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Math Help - Probability - confusing question

  1. #1
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    Probability - confusing question

    I've been attempting this question (q14 part ii) for a while now, but I can't find a solution. The part where you have to have them in alphabetical order throws me off. Can someone help?

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    Re: Probability - confusing question

    Quote Originally Posted by MathWharf View Post
    I've been attempting this question (q14 part ii) for a while now, but I can't find a solution. The part where you have to have them in alphabetical order throws me off. Can someone help?

    The number of three letters in alphabetical order is _{26}\mathcal{C}_3=\binom{26}{3}=?
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    Re: Probability - confusing question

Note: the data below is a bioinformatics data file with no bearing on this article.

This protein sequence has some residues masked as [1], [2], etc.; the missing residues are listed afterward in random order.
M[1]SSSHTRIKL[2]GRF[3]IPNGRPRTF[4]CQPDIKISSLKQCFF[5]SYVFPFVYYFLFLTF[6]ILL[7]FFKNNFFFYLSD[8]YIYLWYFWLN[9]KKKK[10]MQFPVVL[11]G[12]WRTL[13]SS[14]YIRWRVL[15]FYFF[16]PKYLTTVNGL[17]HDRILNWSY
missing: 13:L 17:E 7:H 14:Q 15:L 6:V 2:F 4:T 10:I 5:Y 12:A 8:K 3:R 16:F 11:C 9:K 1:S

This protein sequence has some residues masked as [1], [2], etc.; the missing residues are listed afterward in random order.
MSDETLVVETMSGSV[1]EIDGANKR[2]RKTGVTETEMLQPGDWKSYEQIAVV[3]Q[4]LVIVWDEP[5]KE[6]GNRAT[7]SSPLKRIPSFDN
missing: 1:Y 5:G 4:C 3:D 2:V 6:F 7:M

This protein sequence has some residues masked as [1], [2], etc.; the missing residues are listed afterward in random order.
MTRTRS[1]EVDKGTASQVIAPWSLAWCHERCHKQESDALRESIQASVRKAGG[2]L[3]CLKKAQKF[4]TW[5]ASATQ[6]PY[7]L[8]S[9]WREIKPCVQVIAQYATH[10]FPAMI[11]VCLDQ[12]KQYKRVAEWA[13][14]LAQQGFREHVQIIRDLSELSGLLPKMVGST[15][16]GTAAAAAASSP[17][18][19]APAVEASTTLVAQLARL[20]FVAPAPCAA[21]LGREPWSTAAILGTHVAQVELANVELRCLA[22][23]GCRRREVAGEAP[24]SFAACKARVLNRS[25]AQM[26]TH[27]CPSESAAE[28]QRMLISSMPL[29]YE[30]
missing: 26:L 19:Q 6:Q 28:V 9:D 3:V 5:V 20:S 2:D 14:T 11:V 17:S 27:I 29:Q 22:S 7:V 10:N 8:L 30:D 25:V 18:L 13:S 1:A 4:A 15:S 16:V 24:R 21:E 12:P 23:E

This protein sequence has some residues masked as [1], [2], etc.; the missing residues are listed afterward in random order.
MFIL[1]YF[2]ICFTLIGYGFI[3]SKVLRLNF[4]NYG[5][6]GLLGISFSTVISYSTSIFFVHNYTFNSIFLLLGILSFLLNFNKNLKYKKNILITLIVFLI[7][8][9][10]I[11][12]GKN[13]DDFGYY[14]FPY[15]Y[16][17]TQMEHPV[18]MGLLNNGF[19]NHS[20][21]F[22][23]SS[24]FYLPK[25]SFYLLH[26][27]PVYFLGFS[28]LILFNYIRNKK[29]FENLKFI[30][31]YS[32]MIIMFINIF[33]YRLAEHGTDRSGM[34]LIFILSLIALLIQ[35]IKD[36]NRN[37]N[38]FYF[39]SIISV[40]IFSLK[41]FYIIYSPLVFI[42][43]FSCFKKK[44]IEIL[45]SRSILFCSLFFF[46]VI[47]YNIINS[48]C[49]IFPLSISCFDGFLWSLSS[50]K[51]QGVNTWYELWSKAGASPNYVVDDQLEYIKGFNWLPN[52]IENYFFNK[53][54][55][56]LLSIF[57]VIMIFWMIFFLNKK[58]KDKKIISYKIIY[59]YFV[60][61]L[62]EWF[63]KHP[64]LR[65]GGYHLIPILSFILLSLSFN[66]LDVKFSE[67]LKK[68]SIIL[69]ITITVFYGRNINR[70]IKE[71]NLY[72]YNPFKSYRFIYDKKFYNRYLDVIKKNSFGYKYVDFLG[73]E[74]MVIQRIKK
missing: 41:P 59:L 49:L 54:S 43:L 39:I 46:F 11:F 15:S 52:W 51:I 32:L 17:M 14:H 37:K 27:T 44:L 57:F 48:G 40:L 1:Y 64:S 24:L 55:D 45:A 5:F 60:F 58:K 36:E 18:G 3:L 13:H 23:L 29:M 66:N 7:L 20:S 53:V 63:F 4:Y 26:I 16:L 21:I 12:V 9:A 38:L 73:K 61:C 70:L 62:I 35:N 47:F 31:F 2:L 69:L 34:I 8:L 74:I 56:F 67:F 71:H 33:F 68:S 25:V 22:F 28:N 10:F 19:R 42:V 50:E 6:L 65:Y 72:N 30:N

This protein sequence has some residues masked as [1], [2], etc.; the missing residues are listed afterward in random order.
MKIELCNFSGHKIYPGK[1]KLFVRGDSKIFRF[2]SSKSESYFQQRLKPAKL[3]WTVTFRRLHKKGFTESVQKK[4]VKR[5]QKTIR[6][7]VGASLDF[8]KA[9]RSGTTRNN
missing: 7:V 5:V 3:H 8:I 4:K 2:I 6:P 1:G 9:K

How many different people could the club have whose first name starts with "A"? How many whose first name starts with "B"?
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    Re: Probability - confusing question

    Does this take into account that none of the three letters are repeated? I'm nearly certain it does, but just in case..
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    Re: Probability - confusing question

    The first letter has to be any letter between A and X (Y and Z would have repeats). The second letter could be anything from B to Y except for the first letter... This was my way of figuring it out but it made it more confusing than anything else.
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    Re: Probability - confusing question

    Quote Originally Posted by MathWharf View Post
    Does this take into account that none of the three letters are repeated? I'm nearly certain it does, but just in case..
    Think about this. If you have as set of three letters (note that the language implies distinct letters) there is but one way to arrange them in alphabetical order. So we are just counting the subset of three from twenty-six.
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    Re: Probability - confusing question

    I understand it now... I was thinking of a number of different possible combinations rather than number of members. So initials ZDA for example would have counted since it is part of the ADZ group. This page was also helpful:

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